If you enjoy crime novels and cosy mystery this is a series worth reading.

I received a copy of this book from Joffe Books via NetGalley in return for an honest review.

Posted in Book Review

Murder in Mind- 5* Review – Faith Martin

Seventy-five-year-old Sylvia Perkins was found battered to death in her home in 2010. The murder weapon was suspected to be a fire poker and it seems she was quite popular with older gentlemen. 

Her grandson Robbie inherited everything, but he can’t be placed at the scene of the crime. 

WHO KILLED THIS HARMLESS OLD WOMAN AND WHY? AND WHAT SECRETS WAS SHE HIDING? 

Hillary also has a new boss and a baffling cold case to contend with, not to mention a marriage proposal to consider. 

Hillary Greene has returned to Thames Valley Police HQ, acting as a cold-case consultant for the Crime Review Team, looking into murders which the police have never been able to solve. 

She wasn’t sure she wanted to go back. But solving crimes is irresistible for Hillary Greene. 

DI Hillary Greene 
An attractive, single woman nearing the landmark age of fifty, Hillary Greene was a police officer of many years’ experience (earning the rank of DI) and came up through the ranks. Consequently, she knew how the system worked and was always fiercely loyal to the force without being blinkered to its faults. Forced to retire early through no fault of her own, she has now returned to the force as a civilian consultant on cold cases.

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My Thoughts…

I’ve noticed this cosy mystery detective series has featured consistently in the Kindle bestselling lists, and so I decided to see why. ‘Murder in Mind’ is the penultimate book in the series but after the first chapter, you know who is who, and what Di Hillary Greene’s backstory is, so it reads fine as a standalone.

Although a former DI, Hillary now works as a civilian consultant for a cold crime unit. The reason for using civilians in this crime-solving setting is explained realistically. Against a background of police budget cuts, civilians are cheaper to employ, and she has the necessary professional knowledge and connections to make crime solving in this way possible and authentic.

It’s refreshing to see a woman in her fifties at the forefront of the story. Her expertise and tenacity are unquestioned by her colleagues, both civilian and police, and she is a likeable, relatable character.

I also liked the two younger characters working with her, both have stories and Jake’s is particularly poignant and threatens both his own and the team’s credibility and safety.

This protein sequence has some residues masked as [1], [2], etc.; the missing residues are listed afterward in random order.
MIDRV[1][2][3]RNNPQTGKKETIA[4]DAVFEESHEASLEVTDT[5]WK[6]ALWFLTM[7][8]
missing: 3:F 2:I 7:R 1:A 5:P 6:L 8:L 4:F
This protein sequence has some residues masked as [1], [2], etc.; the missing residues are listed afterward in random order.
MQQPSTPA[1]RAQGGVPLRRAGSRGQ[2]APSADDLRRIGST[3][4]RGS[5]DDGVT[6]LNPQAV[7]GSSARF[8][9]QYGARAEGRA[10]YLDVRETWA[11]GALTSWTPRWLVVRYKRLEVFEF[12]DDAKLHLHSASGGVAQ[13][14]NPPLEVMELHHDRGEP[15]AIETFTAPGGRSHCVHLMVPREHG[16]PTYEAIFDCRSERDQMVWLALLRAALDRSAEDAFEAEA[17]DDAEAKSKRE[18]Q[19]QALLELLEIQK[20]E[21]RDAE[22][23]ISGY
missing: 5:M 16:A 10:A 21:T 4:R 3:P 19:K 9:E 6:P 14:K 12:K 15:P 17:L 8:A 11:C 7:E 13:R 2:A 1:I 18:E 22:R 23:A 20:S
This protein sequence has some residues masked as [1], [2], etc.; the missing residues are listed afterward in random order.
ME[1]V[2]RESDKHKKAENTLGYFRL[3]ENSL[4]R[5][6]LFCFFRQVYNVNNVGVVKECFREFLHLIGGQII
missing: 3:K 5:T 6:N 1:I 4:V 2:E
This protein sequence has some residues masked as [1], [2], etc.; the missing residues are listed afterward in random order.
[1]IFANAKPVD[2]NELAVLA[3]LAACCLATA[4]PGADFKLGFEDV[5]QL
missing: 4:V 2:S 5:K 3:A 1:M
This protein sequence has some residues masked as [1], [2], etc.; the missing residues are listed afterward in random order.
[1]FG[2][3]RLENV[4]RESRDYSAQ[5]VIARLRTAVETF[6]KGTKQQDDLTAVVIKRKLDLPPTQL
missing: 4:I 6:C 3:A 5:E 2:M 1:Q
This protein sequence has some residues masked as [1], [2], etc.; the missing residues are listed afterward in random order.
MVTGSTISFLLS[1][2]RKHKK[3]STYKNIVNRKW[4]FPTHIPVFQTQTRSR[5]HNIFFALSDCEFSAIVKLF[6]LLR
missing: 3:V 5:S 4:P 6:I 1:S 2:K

The cold crime is brutal and tragic and the list of possible suspects vast, each thread of evidence is explored in a believable and interesting way, with lots of false clues, until the well- thought out ending is revealed.

This is a curious mix of police procedural and cosy mystery, which draws you into the plot and the characters’lives, I want to read the previous books now and look forward to the final book in the series.

I received a copy of this book from Joffe Books via NetGalley in return for an honest review.

Posted in Book Review

Ian Rankin- 5* Review – In a House of Lies

IN A HOUSE OF LIES…

Everyone has something to hide
A missing private investigator is found, locked in a car hidden deep in the woods. Worse still – both for his family and the police – is that his body was in an area that had already been searched.

Everyone has secrets
Detective Inspector Siobhan Clarke is part of a new inquiry, combing through the mistakes of the original case. There were always suspicions over how the investigation was handled and now – after a decade without answers – it’s time for the truth.

Nobody is innocent
Every officer involved must be questioned, and it seems everyone on the case has something to hide, and everything to lose. But there is one man who knows where the trail may lead – and that it could be the end of him: John Rebus.

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My Thoughts…

‘In a ‘House of Lies’ is a polished police procedural with iconic characters, especially Rebus. Even ailing and in retirement, he remains an intelligent, tenacious detective.

DI Clarke is on the Murder Investigation Team (MIT) investigating a murder of a victim from Rebus’ time. Opening this cold case lets out old secrets, and no one is safe especially Rebus. Someone is leaking information to the press, and internal affairs suspect Clarke, who is still smarting from their previous investigation. Corruption, murder and poor policing are all exposed in this fascinating crime novel, and Rebus finds himself with a case that reveals some poignant facts and showcases the best and worst of humanity.

The characters are complex, flawed and realistic, whether they be criminals or police. The tension and suspense increase with each page making it hard to put down. The setting is authentic and the background information cleverly woven into the story, making it an easy standalone read.

Police procedural at its best, whether you are a fan of Rebus or not.

I received a copy of this book from Orion via NetGalley in return for an honest review.

Posted in Book Review

Blog Tour: Keep Her Silent- Theresa Talbot – Guest Post -5* Review